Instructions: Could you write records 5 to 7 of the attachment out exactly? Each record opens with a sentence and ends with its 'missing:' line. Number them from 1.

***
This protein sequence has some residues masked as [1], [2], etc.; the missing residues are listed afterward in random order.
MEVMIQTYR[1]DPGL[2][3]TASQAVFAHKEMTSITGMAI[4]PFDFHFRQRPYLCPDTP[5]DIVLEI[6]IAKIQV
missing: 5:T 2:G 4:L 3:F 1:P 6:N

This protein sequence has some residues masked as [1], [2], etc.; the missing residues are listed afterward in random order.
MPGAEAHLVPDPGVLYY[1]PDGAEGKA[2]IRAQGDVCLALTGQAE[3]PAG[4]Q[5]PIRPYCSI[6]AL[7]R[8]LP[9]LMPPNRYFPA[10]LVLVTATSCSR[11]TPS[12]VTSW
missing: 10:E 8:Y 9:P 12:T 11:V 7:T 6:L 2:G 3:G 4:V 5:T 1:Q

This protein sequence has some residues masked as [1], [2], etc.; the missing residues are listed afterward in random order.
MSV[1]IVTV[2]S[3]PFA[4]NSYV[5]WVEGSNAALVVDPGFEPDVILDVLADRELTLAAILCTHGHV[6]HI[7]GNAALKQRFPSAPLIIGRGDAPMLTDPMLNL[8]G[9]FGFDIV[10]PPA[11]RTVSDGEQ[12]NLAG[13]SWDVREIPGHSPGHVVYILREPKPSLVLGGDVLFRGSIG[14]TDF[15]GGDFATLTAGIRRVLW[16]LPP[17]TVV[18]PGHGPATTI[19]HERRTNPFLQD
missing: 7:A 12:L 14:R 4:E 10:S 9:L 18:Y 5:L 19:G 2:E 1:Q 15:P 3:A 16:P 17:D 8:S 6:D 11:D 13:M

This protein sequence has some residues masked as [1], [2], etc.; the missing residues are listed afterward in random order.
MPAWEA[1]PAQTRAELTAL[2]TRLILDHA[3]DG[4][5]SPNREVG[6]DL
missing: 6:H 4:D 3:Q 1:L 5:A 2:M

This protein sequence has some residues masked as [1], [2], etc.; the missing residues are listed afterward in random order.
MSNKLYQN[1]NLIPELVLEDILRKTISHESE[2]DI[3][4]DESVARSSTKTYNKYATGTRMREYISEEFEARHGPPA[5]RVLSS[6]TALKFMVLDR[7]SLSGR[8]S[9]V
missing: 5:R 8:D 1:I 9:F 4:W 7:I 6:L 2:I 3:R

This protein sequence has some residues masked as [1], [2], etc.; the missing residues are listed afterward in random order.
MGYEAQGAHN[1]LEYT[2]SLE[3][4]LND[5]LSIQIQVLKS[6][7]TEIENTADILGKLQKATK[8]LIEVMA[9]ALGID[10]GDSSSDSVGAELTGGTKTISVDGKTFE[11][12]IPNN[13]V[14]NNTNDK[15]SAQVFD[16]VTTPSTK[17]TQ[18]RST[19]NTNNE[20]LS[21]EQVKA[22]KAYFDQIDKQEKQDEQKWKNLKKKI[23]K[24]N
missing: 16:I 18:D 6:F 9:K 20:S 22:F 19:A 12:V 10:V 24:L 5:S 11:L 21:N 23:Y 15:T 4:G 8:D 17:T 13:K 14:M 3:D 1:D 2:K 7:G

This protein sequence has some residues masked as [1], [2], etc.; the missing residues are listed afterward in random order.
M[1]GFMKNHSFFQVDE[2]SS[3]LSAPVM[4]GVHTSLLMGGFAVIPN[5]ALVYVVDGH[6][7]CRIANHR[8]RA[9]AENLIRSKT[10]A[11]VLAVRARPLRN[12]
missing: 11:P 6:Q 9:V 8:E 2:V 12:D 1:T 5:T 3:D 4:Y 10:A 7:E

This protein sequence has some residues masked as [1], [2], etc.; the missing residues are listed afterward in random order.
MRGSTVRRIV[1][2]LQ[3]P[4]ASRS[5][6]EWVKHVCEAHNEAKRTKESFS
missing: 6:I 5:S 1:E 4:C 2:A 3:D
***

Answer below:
This protein sequence has some residues masked as [1], [2], etc.; the missing residues are listed afterward in random order.
MSNKLYQN[1]NLIPELVLEDILRKTISHESE[2]DI[3][4]DESVARSSTKTYNKYATGTRMREYISEEFEARHGPPA[5]RVLSS[6]TALKFMVLDR[7]SLSGR[8]S[9]V
missing: 5:R 8:D 1:I 9:F 4:W 7:I 6:L 2:I 3:R

This protein sequence has some residues masked as [1], [2], etc.; the missing residues are listed afterward in random order.
MGYEAQGAHN[1]LEYT[2]SLE[3][4]LND[5]LSIQIQVLKS[6][7]TEIENTADILGKLQKATK[8]LIEVMA[9]ALGID[10]GDSSSDSVGAELTGGTKTISVDGKTFE[11][12]IPNN[13]V[14]NNTNDK[15]SAQVFD[16]VTTPSTK[17]TQ[18]RST[19]NTNNE[20]LS[21]EQVKA[22]KAYFDQIDKQEKQDEQKWKNLKKKI[23]K[24]N
missing: 16:I 18:D 6:F 9:K 20:S 22:F 19:A 12:V 10:V 24:L 5:S 11:L 21:N 23:Y 15:T 4:G 8:D 17:T 13:K 14:M 3:D 1:D 2:K 7:G

This protein sequence has some residues masked as [1], [2], etc.; the missing residues are listed afterward in random order.
M[1]GFMKNHSFFQVDE[2]SS[3]LSAPVM[4]GVHTSLLMGGFAVIPN[5]ALVYVVDGH[6][7]CRIANHR[8]RA[9]AENLIRSKT[10]A[11]VLAVRARPLRN[12]
missing: 11:P 6:Q 9:V 8:E 2:V 12:D 1:T 5:T 3:D 4:Y 10:A 7:E